Friday Four

Friday, February 20, 2015

1. This time last week, my daughter made my Valentine's Day a day early. After leaving her in the family room to perform a short chore, I heard her calling for me.

"What is it, Pumpkin?", I said.

"I have a secret!" she said, gliding by on her scooter in the next room and wearing a big grin.

"What is it?"

"I love you!"

2. Another week, another myth bites the dust. Remember that high-school chemistry lab demonstration of sodium causing an explosion when dropped into a beaker of water? You probably didn't get a complete explanation for why that occurred:

High-speed cameras revealed a vital clue to what was fuelling the violent reaction in the early stages. The reaction starts less than a millisecond after the metal droplet, released from a syringe, enters the water. After just 0.4 ms, "spikes" of metal shoot out from the droplet, too fast to be expelled by heating. What's more, between 0.3 and 0.5 ms, this spiking droplet becomes surrounded by a dark blue/purple colour in the solution.
There is a video at the link showing what the researchers found, and explaining the Coulombic explosion that results.

3. Apparently, phantom traffic jams were finally explained a few years back:
...Measurements on various motorways in Germany and Japan have shown that free-flowing traffic becomes congested when the density of cars reaches 40 vehicles per mile. Beyond that point, the flow becomes unstable and stop-and-go waves appear. Because it's founded in human reaction times, this happens regardless of the country or the speed limit. And as long as the total number of cars on the motorway doesn't change, the wave rolls backward at a predictable 12 mph.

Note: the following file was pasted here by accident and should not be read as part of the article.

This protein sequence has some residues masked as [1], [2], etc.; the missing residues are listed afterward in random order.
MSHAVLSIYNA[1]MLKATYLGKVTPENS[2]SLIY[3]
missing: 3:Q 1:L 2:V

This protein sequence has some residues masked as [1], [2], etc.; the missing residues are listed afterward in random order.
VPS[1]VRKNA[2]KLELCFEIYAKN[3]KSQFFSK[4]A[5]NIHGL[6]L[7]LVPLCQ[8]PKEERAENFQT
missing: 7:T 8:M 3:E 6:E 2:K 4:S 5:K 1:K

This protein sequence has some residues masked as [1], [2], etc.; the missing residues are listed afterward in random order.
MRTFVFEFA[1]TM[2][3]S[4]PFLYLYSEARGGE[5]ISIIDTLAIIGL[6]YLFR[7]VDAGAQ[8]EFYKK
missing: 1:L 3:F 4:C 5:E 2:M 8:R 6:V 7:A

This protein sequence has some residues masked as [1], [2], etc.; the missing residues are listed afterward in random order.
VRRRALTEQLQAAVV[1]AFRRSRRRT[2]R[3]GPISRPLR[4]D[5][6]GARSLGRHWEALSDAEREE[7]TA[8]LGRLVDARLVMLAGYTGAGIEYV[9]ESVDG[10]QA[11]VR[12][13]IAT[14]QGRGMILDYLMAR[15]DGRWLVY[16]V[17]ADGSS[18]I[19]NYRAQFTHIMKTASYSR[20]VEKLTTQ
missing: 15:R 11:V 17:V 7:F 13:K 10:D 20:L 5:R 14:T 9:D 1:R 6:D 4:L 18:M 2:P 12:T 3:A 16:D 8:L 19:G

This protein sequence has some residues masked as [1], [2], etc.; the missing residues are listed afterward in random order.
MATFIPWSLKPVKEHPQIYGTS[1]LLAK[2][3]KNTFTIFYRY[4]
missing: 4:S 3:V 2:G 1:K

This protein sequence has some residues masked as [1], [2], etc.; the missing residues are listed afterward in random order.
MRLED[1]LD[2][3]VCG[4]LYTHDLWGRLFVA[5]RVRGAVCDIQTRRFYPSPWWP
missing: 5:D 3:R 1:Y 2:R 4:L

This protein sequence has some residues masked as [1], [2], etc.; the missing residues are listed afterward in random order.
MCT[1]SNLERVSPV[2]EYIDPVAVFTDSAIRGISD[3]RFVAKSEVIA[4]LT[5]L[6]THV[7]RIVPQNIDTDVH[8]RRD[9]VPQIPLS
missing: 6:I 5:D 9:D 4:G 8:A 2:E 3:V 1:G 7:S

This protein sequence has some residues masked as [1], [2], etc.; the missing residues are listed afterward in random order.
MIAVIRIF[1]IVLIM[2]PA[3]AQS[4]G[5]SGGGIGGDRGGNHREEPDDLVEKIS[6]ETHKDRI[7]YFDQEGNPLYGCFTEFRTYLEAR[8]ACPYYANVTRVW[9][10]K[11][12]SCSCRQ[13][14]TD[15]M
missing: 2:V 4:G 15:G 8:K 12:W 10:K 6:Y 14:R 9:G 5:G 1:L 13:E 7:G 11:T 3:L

Experimental video appears at the above link.

Remember that the next time you reach the end of a long jam on the highway, only to find no apparent cause!

4. These geeky pick-up lines (courtesy of Snedcat) are all priceless. I especially like the seventh.

-- CAV


Vigilis said...

Regarding phantom traffic jams, Gus, can we safely guess that once automated (driverless) automobiles become commonplace after 2050, we may expect government interventions. Attendant accidents and lawsuits will require adaptive regulations resulting in new variables:

1) Phantom traffic jams will then vary not only by country, but;

2) Particularly by numbers of lawyers per capita in those countries.

Gus Van Horn said...

The government interventions won't wait until then. In fact, we might be lucky to have driverless cars at all: Just consider the recently-proposed FAA regs on drones, which read in part:

"Visual line-of-sight (VLOS) only; the unmanned aircraft must remain within VLOS of the operator or visual observer."

Automatic cars? Nah: We'll end up with cars that basically have fancy cruise-control.